The mysteries of the Good Goddess were to be celebrated one night at Cæsar's house, he himself having, of course, withdrawn. In the middle of the night, the whole company in one of the apartments were thrown into consternation at finding that one of their number was a man. He had a smooth and youthful-looking face, and was very perfectly disguised in the dress of a female. He proved to be a certain Clodius, a very base and dissolute young man, though of great wealth and high connections. [70] He had been admitted by a female slave of Pompeia's, whom he had succeeded in bribing. It was suspected that it was with Pompeia's concurrence. At any rate, Cæsar immediately divorced his wife. The Senate ordered an inquiry into the affair, and, after the other members of the household had given their testimony, Cæsar himself was called upon, but he had nothing to say. He knew nothing about it. They asked him, then, why he had divorced Pompeia, unless he had some evidence for believing her guilty. He replied, that a wife of Cæsar must not only be without crime, but without suspicion.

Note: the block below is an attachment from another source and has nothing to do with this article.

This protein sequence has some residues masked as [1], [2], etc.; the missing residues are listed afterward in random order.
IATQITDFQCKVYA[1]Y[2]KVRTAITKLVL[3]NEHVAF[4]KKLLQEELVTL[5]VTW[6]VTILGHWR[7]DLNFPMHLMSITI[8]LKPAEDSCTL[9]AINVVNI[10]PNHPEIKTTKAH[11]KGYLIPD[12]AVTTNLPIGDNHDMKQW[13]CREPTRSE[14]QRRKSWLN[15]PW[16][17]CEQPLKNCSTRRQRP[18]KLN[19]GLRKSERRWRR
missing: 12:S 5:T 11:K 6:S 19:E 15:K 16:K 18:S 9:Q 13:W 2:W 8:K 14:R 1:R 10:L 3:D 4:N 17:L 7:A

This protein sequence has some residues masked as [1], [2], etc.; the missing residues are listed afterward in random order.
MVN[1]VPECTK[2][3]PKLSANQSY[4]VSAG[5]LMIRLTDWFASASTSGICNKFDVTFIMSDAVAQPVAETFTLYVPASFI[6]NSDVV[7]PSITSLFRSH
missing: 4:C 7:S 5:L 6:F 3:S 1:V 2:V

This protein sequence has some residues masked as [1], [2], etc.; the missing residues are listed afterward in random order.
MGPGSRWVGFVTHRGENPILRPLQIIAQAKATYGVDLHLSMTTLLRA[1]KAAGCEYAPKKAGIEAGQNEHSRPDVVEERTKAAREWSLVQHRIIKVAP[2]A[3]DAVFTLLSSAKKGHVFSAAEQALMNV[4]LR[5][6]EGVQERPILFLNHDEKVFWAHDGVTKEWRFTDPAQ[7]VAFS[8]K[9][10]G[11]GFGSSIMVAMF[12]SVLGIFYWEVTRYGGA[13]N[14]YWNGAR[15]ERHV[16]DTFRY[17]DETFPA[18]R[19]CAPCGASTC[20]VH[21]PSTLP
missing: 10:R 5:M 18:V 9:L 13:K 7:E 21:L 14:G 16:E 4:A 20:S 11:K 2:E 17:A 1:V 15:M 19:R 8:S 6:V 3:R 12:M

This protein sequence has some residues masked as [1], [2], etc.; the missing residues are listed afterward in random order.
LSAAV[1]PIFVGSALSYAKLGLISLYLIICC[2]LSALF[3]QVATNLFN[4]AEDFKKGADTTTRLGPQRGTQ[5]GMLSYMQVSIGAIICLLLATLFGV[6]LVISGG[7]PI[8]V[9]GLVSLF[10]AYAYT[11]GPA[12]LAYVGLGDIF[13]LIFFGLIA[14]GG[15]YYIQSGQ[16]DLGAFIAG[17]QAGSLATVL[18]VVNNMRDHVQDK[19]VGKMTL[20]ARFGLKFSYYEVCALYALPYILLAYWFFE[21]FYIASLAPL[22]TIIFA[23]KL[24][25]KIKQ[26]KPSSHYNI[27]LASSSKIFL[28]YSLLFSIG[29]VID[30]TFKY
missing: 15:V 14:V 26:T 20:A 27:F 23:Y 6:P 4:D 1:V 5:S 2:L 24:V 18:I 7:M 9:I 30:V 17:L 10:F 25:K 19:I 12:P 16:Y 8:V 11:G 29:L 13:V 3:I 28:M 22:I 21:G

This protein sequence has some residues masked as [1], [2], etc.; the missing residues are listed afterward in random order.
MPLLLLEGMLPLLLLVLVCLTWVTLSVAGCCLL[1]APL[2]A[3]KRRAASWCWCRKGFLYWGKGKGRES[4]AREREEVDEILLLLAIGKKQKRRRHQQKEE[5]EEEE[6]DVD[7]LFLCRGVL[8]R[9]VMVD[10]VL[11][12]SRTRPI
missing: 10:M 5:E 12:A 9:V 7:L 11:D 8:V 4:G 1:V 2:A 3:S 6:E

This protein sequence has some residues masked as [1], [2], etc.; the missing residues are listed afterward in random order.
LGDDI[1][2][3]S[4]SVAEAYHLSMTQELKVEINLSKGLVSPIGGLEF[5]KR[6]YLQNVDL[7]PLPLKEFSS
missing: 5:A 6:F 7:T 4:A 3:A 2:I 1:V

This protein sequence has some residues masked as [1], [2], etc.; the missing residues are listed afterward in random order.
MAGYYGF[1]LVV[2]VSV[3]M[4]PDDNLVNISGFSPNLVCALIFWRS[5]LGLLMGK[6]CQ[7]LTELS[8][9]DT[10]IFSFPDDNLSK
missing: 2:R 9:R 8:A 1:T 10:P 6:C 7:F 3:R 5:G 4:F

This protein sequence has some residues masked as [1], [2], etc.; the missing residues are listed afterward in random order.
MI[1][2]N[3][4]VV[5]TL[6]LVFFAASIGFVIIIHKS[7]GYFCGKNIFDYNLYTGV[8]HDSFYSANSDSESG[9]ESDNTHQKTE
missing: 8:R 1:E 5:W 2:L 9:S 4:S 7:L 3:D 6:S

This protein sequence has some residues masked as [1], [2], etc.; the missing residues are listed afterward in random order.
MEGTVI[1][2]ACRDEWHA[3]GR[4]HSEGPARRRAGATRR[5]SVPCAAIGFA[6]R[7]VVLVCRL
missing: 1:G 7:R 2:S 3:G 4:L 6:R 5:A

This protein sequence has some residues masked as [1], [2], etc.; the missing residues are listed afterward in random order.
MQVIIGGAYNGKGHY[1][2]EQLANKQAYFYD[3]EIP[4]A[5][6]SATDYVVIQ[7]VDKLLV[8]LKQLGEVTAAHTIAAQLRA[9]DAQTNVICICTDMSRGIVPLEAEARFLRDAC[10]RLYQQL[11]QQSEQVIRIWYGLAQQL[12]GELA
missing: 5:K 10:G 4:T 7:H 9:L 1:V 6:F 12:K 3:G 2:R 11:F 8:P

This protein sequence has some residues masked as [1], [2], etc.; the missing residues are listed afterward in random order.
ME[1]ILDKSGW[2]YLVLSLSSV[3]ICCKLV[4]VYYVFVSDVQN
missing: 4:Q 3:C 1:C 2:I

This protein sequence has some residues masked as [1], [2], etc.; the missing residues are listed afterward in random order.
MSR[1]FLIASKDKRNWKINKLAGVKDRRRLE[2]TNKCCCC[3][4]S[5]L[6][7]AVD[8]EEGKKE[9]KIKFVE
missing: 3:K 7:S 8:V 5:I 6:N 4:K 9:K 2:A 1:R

Clodius was a very desperate and lawless character, and his subsequent history shows, in a striking point of view, the degree of violence and disorder which reigned in those times. He became involved in a bitter contention with another citizen whose name was Milo, and each, gaining as many adherents as he could, at length drew almost the whole city into their quarrel. Whenever they went out, they were attended with armed bands, which were continually in danger of coming into collision. The collision at last came, quite a battle was fought, and Clodius was killed. This made the difficulty worse than it was before. Parties were [71] formed, and violent disputes arose on the question of bringing Milo to trial for the alleged murder. He was brought to trial at last, but so great was the public excitement, that the consuls for the time surrounded and filled the whole Forum with armed men while the trial was proceeding, to ensure the safety of the court.